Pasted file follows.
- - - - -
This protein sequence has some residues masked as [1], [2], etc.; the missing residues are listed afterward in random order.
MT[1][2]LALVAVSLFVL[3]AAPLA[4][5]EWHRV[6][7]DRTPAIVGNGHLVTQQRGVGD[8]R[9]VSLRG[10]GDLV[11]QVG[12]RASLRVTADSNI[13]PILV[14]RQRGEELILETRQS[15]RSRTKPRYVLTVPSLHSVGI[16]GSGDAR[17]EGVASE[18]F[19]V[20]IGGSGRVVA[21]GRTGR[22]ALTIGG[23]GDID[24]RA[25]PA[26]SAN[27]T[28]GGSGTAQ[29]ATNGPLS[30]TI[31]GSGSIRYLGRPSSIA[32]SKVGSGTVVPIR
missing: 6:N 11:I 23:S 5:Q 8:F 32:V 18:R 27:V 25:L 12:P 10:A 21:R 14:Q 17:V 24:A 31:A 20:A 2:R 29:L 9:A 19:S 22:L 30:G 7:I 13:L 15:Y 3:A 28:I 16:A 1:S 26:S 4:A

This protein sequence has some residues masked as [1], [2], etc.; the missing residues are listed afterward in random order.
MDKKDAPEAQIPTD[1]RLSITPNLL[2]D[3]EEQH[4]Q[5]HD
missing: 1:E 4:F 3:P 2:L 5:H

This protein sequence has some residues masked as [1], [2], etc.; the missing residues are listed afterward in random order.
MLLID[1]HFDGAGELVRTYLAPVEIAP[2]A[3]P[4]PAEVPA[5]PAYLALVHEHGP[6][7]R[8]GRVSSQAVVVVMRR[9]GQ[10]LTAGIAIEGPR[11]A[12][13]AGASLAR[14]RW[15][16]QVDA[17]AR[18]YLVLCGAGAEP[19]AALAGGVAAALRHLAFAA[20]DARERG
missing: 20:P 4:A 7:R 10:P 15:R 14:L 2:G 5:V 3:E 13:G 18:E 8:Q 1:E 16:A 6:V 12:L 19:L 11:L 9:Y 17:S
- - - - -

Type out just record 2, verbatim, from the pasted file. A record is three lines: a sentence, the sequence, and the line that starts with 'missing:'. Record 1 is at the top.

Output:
This protein sequence has some residues masked as [1], [2], etc.; the missing residues are listed afterward in random order.
MDKKDAPEAQIPTD[1]RLSITPNLL[2]D[3]EEQH[4]Q[5]HD
missing: 1:E 4:F 3:P 2:L 5:H